August 12th 2018

Market Review

U.S. averages finished the week with a mixed performance. For the week, the Dow Jones Industrial Average fell 0.6 percent to close at 25,313.07. The S&P 500 posted a weekly loss of 0.3 percent closed at 2,833.28. The Nasdaq managed to end the week with a 0.4 percent gain at 7,839.11. Most key S&P sectors ended in negative territory for the week, led by consumer staples. The CBOE Volatility Index (VIX), the gauge of S&P 500 options known as the VIX, ended near 13.2.

Short-Term Technical Condition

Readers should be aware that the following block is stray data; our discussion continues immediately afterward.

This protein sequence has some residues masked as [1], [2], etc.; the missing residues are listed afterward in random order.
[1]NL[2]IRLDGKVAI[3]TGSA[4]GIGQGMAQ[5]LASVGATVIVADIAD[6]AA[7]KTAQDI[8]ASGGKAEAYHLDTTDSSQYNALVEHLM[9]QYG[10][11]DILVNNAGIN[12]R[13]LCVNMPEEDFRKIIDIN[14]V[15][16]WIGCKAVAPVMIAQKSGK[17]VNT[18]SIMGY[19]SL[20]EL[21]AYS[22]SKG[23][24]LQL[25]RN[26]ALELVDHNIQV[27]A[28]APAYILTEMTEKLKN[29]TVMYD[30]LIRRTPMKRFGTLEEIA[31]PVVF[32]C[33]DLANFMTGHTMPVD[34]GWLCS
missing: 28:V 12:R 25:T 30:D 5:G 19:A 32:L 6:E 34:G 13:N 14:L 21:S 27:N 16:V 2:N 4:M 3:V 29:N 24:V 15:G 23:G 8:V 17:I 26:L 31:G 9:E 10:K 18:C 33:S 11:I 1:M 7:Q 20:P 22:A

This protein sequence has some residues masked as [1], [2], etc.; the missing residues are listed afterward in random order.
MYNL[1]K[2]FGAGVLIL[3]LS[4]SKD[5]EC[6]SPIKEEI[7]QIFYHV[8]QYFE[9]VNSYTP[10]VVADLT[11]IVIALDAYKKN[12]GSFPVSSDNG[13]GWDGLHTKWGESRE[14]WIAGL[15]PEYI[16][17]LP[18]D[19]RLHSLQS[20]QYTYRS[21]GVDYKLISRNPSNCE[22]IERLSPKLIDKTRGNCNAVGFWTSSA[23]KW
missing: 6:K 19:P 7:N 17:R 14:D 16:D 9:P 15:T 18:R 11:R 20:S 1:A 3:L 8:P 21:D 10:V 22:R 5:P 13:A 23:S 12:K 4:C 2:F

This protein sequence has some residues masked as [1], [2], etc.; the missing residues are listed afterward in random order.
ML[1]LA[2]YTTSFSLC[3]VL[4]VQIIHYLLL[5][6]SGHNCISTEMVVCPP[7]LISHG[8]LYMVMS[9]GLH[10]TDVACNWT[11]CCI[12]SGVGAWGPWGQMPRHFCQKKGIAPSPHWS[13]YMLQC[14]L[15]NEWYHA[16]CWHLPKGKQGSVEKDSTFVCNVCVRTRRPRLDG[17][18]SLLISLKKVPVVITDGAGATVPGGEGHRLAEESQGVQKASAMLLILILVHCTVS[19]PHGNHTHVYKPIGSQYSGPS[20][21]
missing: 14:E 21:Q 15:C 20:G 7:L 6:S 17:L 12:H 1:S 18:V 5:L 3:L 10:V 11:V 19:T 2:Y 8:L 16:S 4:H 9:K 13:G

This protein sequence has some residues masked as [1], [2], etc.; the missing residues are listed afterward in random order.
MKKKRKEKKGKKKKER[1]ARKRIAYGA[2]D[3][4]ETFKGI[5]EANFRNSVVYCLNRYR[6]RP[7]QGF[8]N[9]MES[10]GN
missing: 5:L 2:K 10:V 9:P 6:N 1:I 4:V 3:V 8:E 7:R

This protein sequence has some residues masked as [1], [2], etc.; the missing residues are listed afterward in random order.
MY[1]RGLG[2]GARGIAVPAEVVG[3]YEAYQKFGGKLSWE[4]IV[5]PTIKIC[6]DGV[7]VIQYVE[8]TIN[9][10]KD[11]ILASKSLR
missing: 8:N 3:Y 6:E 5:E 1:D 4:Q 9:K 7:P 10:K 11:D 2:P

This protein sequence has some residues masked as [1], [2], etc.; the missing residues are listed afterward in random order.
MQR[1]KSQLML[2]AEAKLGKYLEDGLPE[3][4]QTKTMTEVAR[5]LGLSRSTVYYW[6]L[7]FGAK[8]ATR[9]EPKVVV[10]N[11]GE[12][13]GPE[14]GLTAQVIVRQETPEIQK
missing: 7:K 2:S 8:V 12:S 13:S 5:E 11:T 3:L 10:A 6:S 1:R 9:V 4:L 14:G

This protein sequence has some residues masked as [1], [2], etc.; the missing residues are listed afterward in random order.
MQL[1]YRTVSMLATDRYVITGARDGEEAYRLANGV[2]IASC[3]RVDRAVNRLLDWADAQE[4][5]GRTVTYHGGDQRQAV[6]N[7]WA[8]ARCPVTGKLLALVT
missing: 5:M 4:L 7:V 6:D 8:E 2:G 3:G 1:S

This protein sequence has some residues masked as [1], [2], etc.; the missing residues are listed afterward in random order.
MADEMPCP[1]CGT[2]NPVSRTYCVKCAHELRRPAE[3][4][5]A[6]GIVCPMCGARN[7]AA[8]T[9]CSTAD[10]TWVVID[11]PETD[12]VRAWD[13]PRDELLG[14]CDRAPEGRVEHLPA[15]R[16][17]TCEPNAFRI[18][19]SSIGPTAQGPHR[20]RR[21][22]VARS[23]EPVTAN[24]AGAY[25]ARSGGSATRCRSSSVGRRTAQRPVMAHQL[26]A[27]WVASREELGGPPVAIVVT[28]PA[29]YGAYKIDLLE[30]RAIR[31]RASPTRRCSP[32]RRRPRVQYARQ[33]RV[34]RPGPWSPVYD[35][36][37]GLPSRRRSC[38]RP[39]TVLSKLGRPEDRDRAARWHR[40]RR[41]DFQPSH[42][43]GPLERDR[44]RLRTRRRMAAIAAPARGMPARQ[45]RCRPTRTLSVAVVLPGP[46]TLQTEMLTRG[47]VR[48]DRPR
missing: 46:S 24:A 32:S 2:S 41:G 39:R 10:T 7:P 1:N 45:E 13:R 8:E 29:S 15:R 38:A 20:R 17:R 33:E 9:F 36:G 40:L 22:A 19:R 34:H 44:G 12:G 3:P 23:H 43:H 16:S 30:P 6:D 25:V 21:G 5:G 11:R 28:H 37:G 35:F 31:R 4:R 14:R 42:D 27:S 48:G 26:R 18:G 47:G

In line with our recent call, the market consolidated last week. Despite the fact that the market finished lower for the week, we can see that the short-term oriented trend of the market has not been broken yet. This is mainly due to the fact that the signals from our entire short-term oriented trend indicators remain bullish so far. The S&P 500 is still trading 17 points above the lower envelope line from the Trend Trader Index, indicating that – from a pure trend point of view – the bullish short-term status of the market remains unchanged. Moreover, we can see that both envelope lines of this reliable indicator are still drifting higher. This can be seen as a quite constructive technical signal as higher highs and higher lows are a typical pattern for a healthy uptrend, at least from a pure price point of view. The situation is different if we analyze the overall trend momentum of the market. Especially, the weak readings from the Modified MACD are still indicating some form of short-term exhaustion. This can be also seen if we have a closer look at the Advance-/Decline 20 Day Momentum Indicator, as its gauge dropped significantly to the lowest (bullish) level for months last week. As this indicator tends to be a leading one, we received further confirmation that the recent consolidation period is highly likely to continue into deeper August.